Failures often can be mitigated while investing

If a professional baseball player can get on base four out of 10 times and doesn’t bet on his own team or take steroids to enhance his performance, he will breeze into the Hall of Fame.
If a guard in the NBA can hit four out of 10 three-point shots during his career and stays clean, he can pretty much expect the same thing.
I remember hearing Tiger Woods say a few months ago that he expects to hit only two or three really great shots per round of golf. Roger Federer, possibly the greatest tennis player of all time, finally won the French Open this year after losing four times in a row to his archrival, Rafael Nadal.
It is difficult to be great, and even when you achieve greatness you can still expect to fail often.
I don’t believe that investing is any different.
Those of you who expect to win all the time are living in a world other than the one in which I live. An investor in private equity deals told me once that the problem with buying private equity was that you could buy 10 deals in a row that looked very good and still only two or three would make you money.
One of the biggest advantages to investing, especially in the stock market, is that there is a long-term upward trend to investing in stocks. It is a big advantage because even average investors can make money over the long run. With an average long-term performance number of around 10 percent for equities, you can lose more than you win and still have a reasonable expectation of beating inflation and creating some real wealth.
One of the biggest obstacles to having positive investment returns is not the market itself. I know it sure feels that way right now, but that isn’t your biggest hurdle.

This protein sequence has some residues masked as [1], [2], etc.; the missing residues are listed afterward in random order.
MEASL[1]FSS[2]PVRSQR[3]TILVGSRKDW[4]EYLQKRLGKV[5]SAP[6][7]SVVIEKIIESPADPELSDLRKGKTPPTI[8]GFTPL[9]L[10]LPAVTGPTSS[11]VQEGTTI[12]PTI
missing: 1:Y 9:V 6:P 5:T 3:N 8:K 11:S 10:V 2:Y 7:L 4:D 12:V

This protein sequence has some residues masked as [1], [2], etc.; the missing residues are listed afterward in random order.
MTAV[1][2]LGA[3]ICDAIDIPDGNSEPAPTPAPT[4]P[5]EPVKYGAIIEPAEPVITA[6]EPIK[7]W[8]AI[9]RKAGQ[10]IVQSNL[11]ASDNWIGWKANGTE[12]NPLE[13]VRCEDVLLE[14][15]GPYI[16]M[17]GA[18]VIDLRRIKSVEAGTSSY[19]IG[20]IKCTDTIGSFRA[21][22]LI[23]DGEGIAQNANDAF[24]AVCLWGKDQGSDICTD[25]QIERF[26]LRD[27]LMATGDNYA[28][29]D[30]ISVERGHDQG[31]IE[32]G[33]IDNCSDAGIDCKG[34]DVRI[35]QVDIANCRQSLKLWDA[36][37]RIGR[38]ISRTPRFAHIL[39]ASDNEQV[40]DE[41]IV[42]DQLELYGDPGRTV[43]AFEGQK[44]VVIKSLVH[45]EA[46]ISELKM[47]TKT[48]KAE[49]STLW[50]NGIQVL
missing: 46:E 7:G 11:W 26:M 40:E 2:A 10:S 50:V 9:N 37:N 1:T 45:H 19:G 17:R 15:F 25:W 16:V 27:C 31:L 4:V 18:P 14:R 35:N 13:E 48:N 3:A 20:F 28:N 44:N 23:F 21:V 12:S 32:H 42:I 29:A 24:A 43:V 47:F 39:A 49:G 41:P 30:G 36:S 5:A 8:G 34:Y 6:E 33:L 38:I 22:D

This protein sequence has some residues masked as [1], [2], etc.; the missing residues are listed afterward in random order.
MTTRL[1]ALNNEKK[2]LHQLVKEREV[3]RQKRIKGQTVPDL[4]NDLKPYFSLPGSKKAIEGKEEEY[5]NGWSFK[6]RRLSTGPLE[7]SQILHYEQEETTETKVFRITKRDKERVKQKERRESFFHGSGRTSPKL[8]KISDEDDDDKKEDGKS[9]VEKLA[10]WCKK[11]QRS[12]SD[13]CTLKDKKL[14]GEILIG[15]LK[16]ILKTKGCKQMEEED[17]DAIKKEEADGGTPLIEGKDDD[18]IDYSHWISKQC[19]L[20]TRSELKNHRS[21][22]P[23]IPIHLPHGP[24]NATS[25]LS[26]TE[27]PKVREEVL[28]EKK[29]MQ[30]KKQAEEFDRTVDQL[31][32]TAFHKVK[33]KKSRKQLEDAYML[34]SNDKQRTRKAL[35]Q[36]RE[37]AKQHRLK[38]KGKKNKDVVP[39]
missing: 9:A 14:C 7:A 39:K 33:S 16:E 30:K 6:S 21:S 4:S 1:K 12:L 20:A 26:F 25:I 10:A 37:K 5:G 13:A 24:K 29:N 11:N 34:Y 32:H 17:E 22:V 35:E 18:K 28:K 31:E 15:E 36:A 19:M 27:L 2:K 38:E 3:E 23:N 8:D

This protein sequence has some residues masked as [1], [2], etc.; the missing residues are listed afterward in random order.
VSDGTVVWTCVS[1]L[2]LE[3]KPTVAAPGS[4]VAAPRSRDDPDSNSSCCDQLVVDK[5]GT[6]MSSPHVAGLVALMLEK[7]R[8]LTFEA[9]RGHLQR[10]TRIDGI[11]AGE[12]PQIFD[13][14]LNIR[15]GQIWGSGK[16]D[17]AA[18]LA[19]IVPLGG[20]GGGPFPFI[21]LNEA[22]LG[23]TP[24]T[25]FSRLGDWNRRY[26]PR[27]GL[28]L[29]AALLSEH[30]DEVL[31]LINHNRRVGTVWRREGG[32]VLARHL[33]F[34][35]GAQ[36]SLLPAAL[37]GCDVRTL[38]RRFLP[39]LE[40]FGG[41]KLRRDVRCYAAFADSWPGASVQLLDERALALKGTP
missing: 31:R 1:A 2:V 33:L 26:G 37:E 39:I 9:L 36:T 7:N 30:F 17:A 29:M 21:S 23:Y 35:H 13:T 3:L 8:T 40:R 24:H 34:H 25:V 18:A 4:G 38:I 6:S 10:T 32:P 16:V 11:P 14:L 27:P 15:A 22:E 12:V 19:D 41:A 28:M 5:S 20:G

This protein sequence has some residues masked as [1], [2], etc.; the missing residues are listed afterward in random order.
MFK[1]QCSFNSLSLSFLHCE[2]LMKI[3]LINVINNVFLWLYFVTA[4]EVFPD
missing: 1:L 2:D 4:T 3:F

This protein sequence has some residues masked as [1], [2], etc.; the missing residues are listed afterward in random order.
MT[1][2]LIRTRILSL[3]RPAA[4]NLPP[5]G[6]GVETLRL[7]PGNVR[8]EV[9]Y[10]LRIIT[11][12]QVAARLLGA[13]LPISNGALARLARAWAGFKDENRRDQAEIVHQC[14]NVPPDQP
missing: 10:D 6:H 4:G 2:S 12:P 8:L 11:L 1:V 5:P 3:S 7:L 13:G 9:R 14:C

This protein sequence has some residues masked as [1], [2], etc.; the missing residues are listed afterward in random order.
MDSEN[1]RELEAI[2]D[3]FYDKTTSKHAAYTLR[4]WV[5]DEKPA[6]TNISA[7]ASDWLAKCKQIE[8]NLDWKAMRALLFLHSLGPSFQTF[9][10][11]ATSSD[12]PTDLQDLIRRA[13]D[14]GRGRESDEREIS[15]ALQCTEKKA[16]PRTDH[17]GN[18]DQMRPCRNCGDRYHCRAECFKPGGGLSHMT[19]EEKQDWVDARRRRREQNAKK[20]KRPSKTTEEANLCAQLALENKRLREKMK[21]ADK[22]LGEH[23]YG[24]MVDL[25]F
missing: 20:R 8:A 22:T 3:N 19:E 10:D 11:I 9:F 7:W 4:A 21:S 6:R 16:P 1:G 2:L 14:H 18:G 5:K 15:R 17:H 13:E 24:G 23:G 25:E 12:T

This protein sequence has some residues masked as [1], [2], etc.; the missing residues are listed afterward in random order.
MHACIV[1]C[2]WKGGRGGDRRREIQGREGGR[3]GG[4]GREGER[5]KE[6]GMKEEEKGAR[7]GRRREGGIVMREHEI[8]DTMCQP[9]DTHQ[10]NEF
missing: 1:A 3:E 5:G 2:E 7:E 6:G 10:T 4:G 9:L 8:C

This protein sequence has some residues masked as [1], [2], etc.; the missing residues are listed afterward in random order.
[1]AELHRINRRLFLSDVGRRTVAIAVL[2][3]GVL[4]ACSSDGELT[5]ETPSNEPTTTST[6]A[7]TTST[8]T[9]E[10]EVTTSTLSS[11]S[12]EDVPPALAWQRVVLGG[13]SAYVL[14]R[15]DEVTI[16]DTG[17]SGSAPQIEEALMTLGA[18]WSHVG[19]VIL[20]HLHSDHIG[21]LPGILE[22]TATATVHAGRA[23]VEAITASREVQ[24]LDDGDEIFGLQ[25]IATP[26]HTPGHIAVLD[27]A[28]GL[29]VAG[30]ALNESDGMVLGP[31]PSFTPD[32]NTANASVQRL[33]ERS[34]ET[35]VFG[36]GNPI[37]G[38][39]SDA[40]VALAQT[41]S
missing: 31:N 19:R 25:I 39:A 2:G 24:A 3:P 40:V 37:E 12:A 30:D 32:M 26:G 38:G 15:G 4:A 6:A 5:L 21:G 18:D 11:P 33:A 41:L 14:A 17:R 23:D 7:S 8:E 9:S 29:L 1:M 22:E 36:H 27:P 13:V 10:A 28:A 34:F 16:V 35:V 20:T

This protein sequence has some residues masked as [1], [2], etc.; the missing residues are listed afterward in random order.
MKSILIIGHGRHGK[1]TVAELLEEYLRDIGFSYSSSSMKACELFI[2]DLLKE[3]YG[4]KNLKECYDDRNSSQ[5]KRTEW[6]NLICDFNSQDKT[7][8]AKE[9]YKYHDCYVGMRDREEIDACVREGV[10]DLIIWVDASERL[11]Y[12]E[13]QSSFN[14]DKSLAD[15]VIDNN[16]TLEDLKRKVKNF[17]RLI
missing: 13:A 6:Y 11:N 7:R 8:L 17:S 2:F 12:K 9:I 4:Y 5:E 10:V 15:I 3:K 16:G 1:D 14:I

A big hurdle is making sure that you don’t have something in your portfolio that can cause a permanent loss of income, which is when you lose so much money on an investment that it is unreasonable to think that you can recover that loss over your desired time horizon.
Unfortunately, that happened to a lot of investors in this past market decline. It happened during the bear market of 2000-2003 as well, but not in such prolific numbers.
This past bear market took down those investors who had always considered themselves conservative because they always invested in conservative bank stocks and those stocks would never let you down. They paid very nice dividends and, by definition, were the foundation of the investment world. Obviously, bad things can happen to what we perceive to be good stocks.

Bad things can happen
So what can we take away from this that will stop us from making the same mistake again? We need to realize that even “good stocks” can cause a permanent loss of income if we happen to own too much at the wrong time.
You can sit around beating yourself up over having not seen the demise of your favorite security, but the problem was that you just owned too much of a good thing.
Like eating cotton candy in a convertible on a hot day; it starts out well but can turn into a sticky mess if you keep it too long. And the more you have, the bigger the mess.
I know that most of you “concentrated position anonymous” people out there understand this on some level, but it is a very emotional thing to sell a stock that has treated you so well. You have to deal with abandonment issues and all other kinds of feelings if you decide to let go of your large positions. It’s just easier to keep it and hope for the best. And that’s how things get so out of balance.
Remember – no matter how much you love your stock, if you have more than 10 percent of your portfolio in one stock, you need to start looking for an exit strategy that will get you down to 10 percent no matter what the research report says.
Because it is not the things you can see that will take you down, it’s the things you can’t see that can provide you with a life changing-experience that you would rather not have.

Scott Reed, CIMA, AIF, is CEO of Hardy Reed Capital Advisors in Tupelo.

Scott Reed/Special to the Journal